The new fire safety laws that go live across England and Wales later this year could be seen as yet more unwanted paperwork - but this time it's red tape that could well save your business or your life.
A shake-up of the law will mean that from October 1, 2006, fire certificates will no longer be issued and the onus will be on retailers to reduce the risk of fire. Scotland and Northern Ireland will have their own laws that will also place a greater emphasis on prevention.
Stores are one of the areas that the new legislation focuses on. While the fire service will still visit stores, retailers themselves must carry out a fire risk assessment and make a written recording of the findings if more than five members of staff are employed.
To help you through it, a series of guides is currently being produced. Guide one - for offices and shop premises - will talk retailers through the process of carrying out the necessary risk assessment.
Hampshire, the largest county fire and rescue service in the UK, has been offering free guidance seminars and won praise for its activity from the Office of the Deputy Prime Minister (ODPM). According to station manager, Ron Hedger, the reforms should help simplify the law for thousands of businesses.
"The new law consolidates existing fire legislation, which at present is scattered across more than 70 pieces of legislation," says Hedger. "The massive changes mean employers risk imprisonment if they are not properly protected. Fire certificates will be rendered null and void. Instead, full reliance will be placed on the fire risk assessment carried out by employers."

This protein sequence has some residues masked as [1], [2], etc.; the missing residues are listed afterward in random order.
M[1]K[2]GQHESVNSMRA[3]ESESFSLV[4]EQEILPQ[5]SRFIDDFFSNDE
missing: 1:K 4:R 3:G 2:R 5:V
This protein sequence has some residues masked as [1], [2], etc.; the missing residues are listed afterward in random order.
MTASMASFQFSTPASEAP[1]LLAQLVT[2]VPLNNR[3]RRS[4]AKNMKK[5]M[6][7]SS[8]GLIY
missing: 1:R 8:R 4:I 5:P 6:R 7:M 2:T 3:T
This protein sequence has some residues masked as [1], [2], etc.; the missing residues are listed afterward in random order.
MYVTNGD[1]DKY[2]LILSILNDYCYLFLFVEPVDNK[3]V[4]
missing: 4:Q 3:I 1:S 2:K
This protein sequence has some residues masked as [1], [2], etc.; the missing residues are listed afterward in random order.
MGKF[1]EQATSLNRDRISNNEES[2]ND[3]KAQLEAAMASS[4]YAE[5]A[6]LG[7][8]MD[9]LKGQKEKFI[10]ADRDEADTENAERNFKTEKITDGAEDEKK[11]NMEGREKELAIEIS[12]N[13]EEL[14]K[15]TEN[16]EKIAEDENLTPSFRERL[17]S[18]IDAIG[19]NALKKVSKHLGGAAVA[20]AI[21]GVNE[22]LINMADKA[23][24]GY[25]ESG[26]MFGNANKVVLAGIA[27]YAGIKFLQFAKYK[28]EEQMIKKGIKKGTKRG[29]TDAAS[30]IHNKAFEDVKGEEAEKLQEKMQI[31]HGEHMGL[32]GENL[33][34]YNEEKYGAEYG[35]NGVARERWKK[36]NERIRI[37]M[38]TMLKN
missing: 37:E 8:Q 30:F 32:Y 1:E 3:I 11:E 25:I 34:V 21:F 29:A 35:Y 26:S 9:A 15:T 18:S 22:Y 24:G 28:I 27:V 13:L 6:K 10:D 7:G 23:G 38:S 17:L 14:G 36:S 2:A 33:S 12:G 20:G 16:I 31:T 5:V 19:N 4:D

He adds: "At the moment, a dual system of fire safety is in place. Under workplace regulations all employers have to carry out a fire risk assessment and put in place necessary fire precautions. Many premises also need a fire certificate issued by the fire authority. The reforms remove the requirement for a fire certificate and extend the system of fire risk assessments. Employers should therefore review their fire risk assessments."
The Federation of Small Businesses has helped the ODPM to compile guides to the new laws. FSB policy development officer, Rosina Robson, says it's important retailers get hold of the guide for shops and offices as soon as it is published.
"First of all, retailers should identify fire hazards and sources of ignition," she says. "They should note any particularly flammable products. The second stage is to identify any people, such as disabled staff or customers, who could be at particular risk. This is particularly relevant with the recent introduction of the Disability Discrimination Act."
The final stage of the risk assessment requires retailers to identify ways to reduce the risk of fire. This will include ensuring certain products are kept apart and that escape routes are properly lit.
Robson adds: "Convenience store owners should also think about staggering delivery times so as to not overload storage areas. While shop areas can be very organised, fire hazards can often be found in storage areas. It's also worth noting that 44% of fires in shops are the result of arson so store owners should think about reducing the risk by providing adequate outside lighting, training staff to be aware of the threat and making sure that rubbish is not left out on the street for too long, where it is at risk of being set alight."